News Release 

The effects of skin aging vary depending on ethnicity, review finds

Boston Medical Center

Boston - The population in the United States is expected to become increasingly older, with estimates indicating that by the year 2030, nearly 40 percent of Americans will be over the age of 65.

As people are living longer, their skin is not only chronologically, or biologically aging, but it is also being exposed to environmental factors, such as sunlight, which can cause age-related damage to the skin.

Neelam Vashi, MD, director of the Center for Ethnic Skin at Boston Medical Center, has published a review paper in Clinics in Dermatology that discusses how aging presents in patients, and the differences that are attributed to skin type, exposures and genetic factors.

For the review, the researchers examined 41 peer-reviewed published articles between 1970 and 2018 that focused on aging in ethnic skin through PubMed. The data included in the articles demonstrate that all skin types will show signs of damage from exposure to Ultraviolet rays from the sun, which include skin discoloration, loss of collagen and/or skin cancer.

Here are some key findings from the review:

  • Melanin is a key difference in those of light and dark skin types
  • Patients of color are more likely to experience changes in pigmentation (dyschromia)
  • Key differences in fibroblasts (cells that promote wound healing and collagen production) account for increased skin thickness of African-American patients, resulting in wrinkles that appear several years later than white counterparts
  • Patients of East Asian descent have a higher likelihood of experiencing hyperpigmentation, but wrinkles don't form as early in the aging process
  • Patients of Hispanic descent also experience fewer wrinkles earlier in the aging process
  • Patients of Caucasian descent (European, North African, Southwest Asian ancestry) more commonly have thinner skin and experience wrinkles, loss of skin elasticity, and reduced lip volume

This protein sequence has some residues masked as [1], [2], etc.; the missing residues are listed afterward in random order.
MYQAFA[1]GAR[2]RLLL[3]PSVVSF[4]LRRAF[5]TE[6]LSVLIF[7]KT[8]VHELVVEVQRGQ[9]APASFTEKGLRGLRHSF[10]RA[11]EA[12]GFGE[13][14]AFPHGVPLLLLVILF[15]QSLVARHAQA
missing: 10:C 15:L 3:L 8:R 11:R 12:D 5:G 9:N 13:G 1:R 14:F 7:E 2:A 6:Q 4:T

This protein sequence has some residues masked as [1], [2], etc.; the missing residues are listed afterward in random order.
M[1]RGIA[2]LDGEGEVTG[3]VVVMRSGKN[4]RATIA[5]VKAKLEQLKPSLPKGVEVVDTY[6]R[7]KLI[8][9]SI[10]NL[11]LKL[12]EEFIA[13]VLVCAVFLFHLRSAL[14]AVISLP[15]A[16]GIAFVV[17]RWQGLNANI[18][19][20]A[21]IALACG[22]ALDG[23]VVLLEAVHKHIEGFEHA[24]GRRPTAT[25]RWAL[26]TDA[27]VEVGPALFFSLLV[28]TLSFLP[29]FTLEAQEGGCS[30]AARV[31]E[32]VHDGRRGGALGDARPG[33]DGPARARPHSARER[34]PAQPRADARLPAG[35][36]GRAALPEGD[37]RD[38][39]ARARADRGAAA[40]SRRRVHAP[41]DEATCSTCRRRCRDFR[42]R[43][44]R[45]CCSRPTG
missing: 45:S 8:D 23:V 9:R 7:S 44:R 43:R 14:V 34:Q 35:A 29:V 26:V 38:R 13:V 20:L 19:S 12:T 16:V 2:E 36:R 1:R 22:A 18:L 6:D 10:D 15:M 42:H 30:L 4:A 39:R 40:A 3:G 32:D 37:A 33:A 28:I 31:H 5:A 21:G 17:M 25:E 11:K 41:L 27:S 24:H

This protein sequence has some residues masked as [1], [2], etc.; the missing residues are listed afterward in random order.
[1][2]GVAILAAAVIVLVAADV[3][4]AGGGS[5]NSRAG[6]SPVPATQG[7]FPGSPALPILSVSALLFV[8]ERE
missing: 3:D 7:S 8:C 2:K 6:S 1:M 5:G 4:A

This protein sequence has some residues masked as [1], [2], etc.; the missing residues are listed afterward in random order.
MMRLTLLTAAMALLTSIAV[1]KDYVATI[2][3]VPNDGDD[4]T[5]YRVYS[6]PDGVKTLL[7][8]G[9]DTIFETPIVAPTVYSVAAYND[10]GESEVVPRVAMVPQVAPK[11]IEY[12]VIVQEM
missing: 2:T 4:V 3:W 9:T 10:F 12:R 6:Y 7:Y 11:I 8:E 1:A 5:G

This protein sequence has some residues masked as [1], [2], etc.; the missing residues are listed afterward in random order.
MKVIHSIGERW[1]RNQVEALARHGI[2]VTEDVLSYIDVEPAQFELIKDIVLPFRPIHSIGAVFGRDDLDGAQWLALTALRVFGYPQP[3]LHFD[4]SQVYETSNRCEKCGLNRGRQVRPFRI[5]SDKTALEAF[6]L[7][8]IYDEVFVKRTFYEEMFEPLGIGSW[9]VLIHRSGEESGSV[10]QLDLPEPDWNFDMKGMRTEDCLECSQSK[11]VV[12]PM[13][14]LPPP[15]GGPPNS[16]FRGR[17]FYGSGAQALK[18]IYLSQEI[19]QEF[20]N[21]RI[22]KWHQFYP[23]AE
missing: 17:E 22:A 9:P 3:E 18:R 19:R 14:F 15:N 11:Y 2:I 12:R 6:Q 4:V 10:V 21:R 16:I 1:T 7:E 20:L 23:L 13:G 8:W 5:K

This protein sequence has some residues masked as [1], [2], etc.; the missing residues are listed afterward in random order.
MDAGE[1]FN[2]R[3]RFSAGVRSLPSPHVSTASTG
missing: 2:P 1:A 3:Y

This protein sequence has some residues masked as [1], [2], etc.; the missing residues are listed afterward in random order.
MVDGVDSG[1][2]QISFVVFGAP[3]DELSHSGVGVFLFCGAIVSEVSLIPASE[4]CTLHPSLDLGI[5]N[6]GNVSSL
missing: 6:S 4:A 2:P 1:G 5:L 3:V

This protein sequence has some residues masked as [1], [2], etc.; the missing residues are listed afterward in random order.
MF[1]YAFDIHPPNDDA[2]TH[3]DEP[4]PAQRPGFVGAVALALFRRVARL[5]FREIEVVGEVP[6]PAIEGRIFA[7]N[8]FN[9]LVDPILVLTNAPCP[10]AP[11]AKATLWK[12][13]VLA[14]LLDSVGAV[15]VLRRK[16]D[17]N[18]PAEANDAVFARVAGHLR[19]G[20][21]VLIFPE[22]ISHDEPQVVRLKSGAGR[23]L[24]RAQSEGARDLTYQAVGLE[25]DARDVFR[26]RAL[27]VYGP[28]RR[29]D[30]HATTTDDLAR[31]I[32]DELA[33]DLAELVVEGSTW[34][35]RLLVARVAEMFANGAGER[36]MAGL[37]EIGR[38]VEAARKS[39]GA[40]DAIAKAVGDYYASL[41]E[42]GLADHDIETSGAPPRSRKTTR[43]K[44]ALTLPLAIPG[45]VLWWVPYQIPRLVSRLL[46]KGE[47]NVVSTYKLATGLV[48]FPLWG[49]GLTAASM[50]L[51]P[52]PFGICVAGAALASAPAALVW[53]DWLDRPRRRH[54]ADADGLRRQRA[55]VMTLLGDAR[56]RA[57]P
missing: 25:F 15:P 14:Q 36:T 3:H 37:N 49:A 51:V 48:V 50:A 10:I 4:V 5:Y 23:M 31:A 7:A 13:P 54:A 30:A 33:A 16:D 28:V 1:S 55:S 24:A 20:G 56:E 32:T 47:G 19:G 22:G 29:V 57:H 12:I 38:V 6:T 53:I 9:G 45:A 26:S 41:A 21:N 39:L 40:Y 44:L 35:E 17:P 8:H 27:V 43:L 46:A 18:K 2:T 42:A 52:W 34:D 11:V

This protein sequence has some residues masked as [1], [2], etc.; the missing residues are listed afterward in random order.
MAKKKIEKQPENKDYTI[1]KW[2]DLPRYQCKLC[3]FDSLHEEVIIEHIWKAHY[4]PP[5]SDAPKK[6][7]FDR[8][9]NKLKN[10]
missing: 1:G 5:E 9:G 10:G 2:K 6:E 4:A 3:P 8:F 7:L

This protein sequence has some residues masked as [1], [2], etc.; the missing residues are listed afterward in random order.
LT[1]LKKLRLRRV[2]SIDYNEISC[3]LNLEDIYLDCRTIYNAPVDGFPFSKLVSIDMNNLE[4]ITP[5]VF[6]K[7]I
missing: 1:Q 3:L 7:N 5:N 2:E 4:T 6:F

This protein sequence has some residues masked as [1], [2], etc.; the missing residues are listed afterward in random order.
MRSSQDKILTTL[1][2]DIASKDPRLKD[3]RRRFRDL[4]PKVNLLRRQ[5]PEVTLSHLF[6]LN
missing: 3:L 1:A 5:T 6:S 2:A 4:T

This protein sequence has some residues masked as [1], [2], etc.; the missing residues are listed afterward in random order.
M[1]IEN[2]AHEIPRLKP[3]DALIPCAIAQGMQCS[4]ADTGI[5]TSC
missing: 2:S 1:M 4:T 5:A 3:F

"Aging is inevitable, and each person will have a unique experience with how their skin changes as it ages," said Vashi, who is also an associate professor of dermatology at Boston University School of Medicine.

As a dermatologist, Vashi treats a large number of patients for a variety of skin conditions related to aging. The one treatment she always recommends is UV protection, which helps shield all skin types from the sun's harmful rays. "Skin cancer is the most common type of cancer in the US, and using sunscreen is an extremely important practice to protect your skin," added Vashi.

Some of the other available treatments for skin aging include:

  • Topical agents, antioxidants, chemical peels and lasers can be effective to treat dyschromia
  • Botulinum and toxin and soft-tissue fillers can help treat wrinkles and sagging skin

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About Boston Medical Center

Boston Medical Center is a private, not-for-profit, 514-bed, academic medical center that is the primary teaching affiliate of Boston University School of Medicine. It is the largest and busiest provider of trauma and emergency services in New England. Boston Medical Center offers specialized care for complex health problems and is a leading research institution, receiving more than $116 million in sponsored research funding in fiscal year 2017. It is the 15th largest recipient of funding in the U.S. from the National Institutes of Health among independent hospitals. In 1997, BMC founded Boston Medical Center Health Plan, Inc., now one of the top ranked Medicaid MCOs in the country, as a non-profit managed care organization. Boston Medical Center and Boston University School of Medicine are partners in the Boston HealthNet - 14 community health centers focused on providing exceptional health care to residents of Boston. For more information, please visit http://www.bmc.org.

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